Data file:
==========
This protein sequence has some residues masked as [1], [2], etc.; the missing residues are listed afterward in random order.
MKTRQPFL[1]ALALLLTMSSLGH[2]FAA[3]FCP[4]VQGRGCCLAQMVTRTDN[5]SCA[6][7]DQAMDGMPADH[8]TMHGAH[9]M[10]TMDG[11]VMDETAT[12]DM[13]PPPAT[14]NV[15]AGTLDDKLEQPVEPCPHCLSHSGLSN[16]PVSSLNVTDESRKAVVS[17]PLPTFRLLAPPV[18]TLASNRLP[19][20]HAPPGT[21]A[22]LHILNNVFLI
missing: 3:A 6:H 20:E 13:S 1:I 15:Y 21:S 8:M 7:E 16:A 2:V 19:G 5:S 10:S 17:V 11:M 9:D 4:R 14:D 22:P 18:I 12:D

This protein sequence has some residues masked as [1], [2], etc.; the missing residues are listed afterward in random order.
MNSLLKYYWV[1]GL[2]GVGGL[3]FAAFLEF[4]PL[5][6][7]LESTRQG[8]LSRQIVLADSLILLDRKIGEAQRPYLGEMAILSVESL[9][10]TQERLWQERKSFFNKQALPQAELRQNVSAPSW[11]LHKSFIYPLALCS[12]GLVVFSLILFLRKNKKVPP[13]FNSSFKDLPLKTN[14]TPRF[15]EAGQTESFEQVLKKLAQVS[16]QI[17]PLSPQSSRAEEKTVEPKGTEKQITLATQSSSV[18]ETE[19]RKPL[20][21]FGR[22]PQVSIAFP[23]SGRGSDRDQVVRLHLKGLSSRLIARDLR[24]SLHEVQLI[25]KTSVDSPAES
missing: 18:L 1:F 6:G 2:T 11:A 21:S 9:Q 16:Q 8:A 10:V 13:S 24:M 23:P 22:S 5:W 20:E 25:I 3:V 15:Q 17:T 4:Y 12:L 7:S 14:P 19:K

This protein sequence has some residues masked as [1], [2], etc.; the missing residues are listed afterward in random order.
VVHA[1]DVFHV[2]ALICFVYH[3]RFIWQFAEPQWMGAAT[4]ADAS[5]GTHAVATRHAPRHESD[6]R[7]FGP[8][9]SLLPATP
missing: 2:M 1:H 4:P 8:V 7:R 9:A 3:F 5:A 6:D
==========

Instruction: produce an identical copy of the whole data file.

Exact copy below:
This protein sequence has some residues masked as [1], [2], etc.; the missing residues are listed afterward in random order.
MKTRQPFL[1]ALALLLTMSSLGH[2]FAA[3]FCP[4]VQGRGCCLAQMVTRTDN[5]SCA[6][7]DQAMDGMPADH[8]TMHGAH[9]M[10]TMDG[11]VMDETAT[12]DM[13]PPPAT[14]NV[15]AGTLDDKLEQPVEPCPHCLSHSGLSN[16]PVSSLNVTDESRKAVVS[17]PLPTFRLLAPPV[18]TLASNRLP[19][20]HAPPGT[21]A[22]LHILNNVFLI
missing: 3:A 6:H 20:E 13:S 1:I 15:Y 21:S 8:M 7:E 16:A 2:V 19:G 5:S 10:S 17:V 11:M 9:D 4:R 14:D 22:P 18:I 12:D

This protein sequence has some residues masked as [1], [2], etc.; the missing residues are listed afterward in random order.
MNSLLKYYWV[1]GL[2]GVGGL[3]FAAFLEF[4]PL[5][6][7]LESTRQG[8]LSRQIVLADSLILLDRKIGEAQRPYLGEMAILSVESL[9][10]TQERLWQERKSFFNKQALPQAELRQNVSAPSW[11]LHKSFIYPLALCS[12]GLVVFSLILFLRKNKKVPP[13]FNSSFKDLPLKTN[14]TPRF[15]EAGQTESFEQVLKKLAQVS[16]QI[17]PLSPQSSRAEEKTVEPKGTEKQITLATQSSSV[18]ETE[19]RKPL[20][21]FGR[22]PQVSIAFP[23]SGRGSDRDQVVRLHLKGLSSRLIARDLR[24]SLHEVQLI[25]KTSVDSPAES
missing: 18:L 1:F 6:G 2:T 11:A 21:S 9:Q 16:Q 8:A 10:V 13:S 24:M 23:P 22:S 5:W 20:E 25:I 3:V 15:Q 17:T 4:Y 12:L 7:S 14:P 19:K

This protein sequence has some residues masked as [1], [2], etc.; the missing residues are listed afterward in random order.
VVHA[1]DVFHV[2]ALICFVYH[3]RFIWQFAEPQWMGAAT[4]ADAS[5]GTHAVATRHAPRHESD[6]R[7]FGP[8][9]SLLPATP
missing: 2:M 1:H 4:P 8:V 7:R 9:A 3:F 5:A 6:D